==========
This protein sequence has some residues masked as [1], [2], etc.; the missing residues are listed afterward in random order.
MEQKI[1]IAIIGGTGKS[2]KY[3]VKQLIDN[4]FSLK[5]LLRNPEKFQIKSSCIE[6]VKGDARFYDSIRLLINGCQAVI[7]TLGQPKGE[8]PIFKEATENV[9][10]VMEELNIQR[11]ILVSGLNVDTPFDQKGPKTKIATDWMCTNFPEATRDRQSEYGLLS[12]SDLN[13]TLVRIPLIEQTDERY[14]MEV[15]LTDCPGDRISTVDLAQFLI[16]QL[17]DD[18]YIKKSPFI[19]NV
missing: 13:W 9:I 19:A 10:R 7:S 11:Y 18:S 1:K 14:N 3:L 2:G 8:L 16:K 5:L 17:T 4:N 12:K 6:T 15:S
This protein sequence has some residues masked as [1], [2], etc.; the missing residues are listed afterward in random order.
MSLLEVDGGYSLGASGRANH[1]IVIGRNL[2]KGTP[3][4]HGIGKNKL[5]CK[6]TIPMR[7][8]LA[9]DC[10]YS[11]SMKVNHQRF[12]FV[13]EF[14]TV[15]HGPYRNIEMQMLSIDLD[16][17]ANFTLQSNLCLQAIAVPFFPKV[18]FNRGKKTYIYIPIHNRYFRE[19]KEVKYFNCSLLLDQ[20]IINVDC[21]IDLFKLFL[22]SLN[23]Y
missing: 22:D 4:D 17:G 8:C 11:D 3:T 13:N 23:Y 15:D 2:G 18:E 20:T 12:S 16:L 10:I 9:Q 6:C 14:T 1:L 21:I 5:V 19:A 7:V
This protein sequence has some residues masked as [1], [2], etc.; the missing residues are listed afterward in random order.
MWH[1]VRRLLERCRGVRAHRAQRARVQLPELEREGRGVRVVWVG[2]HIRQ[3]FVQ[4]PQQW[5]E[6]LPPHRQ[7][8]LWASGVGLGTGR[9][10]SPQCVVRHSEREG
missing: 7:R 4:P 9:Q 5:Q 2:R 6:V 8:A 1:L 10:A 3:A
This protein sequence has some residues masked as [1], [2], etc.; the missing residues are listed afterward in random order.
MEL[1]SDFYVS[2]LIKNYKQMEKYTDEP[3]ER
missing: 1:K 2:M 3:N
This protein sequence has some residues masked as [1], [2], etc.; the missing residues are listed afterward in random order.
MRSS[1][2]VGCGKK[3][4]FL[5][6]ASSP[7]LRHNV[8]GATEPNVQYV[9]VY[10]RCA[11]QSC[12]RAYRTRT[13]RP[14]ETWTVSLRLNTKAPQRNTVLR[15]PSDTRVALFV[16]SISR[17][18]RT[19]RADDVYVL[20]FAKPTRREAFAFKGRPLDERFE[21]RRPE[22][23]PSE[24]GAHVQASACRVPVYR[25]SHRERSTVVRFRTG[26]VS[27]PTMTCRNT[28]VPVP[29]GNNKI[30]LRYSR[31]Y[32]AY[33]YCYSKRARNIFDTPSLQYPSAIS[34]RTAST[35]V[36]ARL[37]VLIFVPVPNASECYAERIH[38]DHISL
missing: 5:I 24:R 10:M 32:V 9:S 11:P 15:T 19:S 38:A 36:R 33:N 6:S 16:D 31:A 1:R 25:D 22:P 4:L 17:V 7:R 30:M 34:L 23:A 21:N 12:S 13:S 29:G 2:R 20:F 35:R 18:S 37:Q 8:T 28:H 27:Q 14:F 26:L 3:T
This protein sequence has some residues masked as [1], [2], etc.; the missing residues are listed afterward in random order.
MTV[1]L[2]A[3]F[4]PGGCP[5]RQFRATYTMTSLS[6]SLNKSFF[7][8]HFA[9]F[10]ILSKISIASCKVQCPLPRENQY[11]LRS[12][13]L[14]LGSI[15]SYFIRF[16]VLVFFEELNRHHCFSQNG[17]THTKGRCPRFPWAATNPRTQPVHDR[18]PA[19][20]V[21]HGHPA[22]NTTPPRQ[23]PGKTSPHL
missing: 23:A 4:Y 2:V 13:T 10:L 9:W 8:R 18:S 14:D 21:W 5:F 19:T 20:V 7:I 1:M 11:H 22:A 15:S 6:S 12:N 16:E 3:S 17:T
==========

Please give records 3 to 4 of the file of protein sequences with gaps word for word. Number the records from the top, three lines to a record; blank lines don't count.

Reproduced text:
This protein sequence has some residues masked as [1], [2], etc.; the missing residues are listed afterward in random order.
MWH[1]VRRLLERCRGVRAHRAQRARVQLPELEREGRGVRVVWVG[2]HIRQ[3]FVQ[4]PQQW[5]E[6]LPPHRQ[7][8]LWASGVGLGTGR[9][10]SPQCVVRHSEREG
missing: 7:R 4:P 9:Q 5:Q 2:R 6:V 8:A 1:L 10:A 3:A
This protein sequence has some residues masked as [1], [2], etc.; the missing residues are listed afterward in random order.
MEL[1]SDFYVS[2]LIKNYKQMEKYTDEP[3]ER
missing: 1:K 2:M 3:N